Friday, November 14, 2008

Changing Seasons

It's that time of year again in the northeast. The leaves have fallen, the temperature has dropped, and the air has become dry. This time of year, many of us are thinking about "winterizing" our homes.

One thing to consider during this process is how to best control your indoor air moisture levels throughout the winter months. When air becomes too dry a variety of problems start to occur: our skin feels itchy, our eyes become irritated, and static electricity occurs. Dry air also affects wood by causing it to shrink which can result in cracks, squeaks or gaps in floors, cabinets and doors.

The Environmental Protection Agency recommends indoor relative humidity levels at 30-50%. In winter months, it is common for our homes to become dry, in large part due to air leaks. When cold air from outdoors enters a home it is heated to the indoor temperature. Because cold air is not able to hold nearly the amount of moisture that warm air is, when these two mix, relative humidity decreases and the home becomes dry.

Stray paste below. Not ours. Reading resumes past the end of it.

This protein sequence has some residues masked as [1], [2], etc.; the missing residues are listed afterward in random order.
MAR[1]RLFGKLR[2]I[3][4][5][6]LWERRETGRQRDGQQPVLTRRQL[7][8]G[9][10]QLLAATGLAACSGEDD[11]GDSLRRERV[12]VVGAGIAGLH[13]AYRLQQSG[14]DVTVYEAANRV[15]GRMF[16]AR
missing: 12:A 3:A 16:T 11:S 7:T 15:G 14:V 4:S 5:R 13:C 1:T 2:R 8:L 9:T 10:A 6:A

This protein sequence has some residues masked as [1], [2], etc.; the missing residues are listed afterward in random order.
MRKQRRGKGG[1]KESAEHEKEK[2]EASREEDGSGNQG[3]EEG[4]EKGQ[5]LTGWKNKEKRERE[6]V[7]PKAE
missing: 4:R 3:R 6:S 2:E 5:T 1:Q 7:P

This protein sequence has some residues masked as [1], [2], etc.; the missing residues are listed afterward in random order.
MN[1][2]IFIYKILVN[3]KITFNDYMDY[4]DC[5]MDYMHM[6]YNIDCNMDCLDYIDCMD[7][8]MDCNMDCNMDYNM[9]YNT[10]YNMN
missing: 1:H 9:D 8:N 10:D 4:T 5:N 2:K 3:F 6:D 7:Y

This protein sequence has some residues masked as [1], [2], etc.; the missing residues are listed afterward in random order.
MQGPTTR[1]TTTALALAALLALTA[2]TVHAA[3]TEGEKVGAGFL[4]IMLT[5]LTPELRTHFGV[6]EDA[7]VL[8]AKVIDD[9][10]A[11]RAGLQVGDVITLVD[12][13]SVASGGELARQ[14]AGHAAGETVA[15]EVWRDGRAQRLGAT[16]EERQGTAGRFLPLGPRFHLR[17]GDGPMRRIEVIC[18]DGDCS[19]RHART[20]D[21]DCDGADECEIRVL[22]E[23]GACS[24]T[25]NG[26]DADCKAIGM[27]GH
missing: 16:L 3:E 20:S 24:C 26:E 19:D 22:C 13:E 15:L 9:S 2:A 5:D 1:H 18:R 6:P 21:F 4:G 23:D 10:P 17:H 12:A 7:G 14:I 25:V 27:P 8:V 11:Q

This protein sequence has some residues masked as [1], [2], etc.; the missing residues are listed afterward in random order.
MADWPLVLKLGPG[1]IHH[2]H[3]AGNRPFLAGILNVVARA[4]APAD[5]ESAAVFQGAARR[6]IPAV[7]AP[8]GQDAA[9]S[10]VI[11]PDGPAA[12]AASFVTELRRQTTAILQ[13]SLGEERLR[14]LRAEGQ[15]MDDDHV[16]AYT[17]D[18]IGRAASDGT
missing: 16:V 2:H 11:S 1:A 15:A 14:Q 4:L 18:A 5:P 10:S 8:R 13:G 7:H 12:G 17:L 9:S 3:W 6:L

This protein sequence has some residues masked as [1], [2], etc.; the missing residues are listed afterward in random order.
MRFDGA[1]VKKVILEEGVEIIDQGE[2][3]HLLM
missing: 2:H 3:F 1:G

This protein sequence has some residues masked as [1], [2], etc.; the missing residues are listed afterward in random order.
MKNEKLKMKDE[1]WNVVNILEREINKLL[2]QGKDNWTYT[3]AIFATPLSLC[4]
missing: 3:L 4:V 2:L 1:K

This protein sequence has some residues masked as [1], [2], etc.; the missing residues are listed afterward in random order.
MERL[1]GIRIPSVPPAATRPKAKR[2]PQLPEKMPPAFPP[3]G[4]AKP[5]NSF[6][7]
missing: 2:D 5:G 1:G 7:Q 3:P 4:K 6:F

There are ways to mitigate this problem and maintain recommended relative humidity levels. It is important to seal and eliminate air leaks to reduce the amount of outdoor air coming into your home. Caulking and sealing around windows, doors, and any other seams, cracks and openings to the outside will make your home more air tight. This will help maintain your air moisture levels, reduce your heating requirements, and ultimately make your home more energy efficient. For more tips on sealing air leaks and to find out where air may be escaping from your home visit the U.S. Department of Energy.

Of course our homes will never be air tight - at the very least, we have to enter and exit our living space. Humidifiers will increase and maintain recommended air moisture levels and protect us from the adverse effects of low relative humidity. There are numerous humidification systems on the market from small, inexpensive humidifiers that can be moved from room to room, to whole house humidification systems that are built into heating systems.

We hope these tips will help you to enjoy a safe and healthy winter!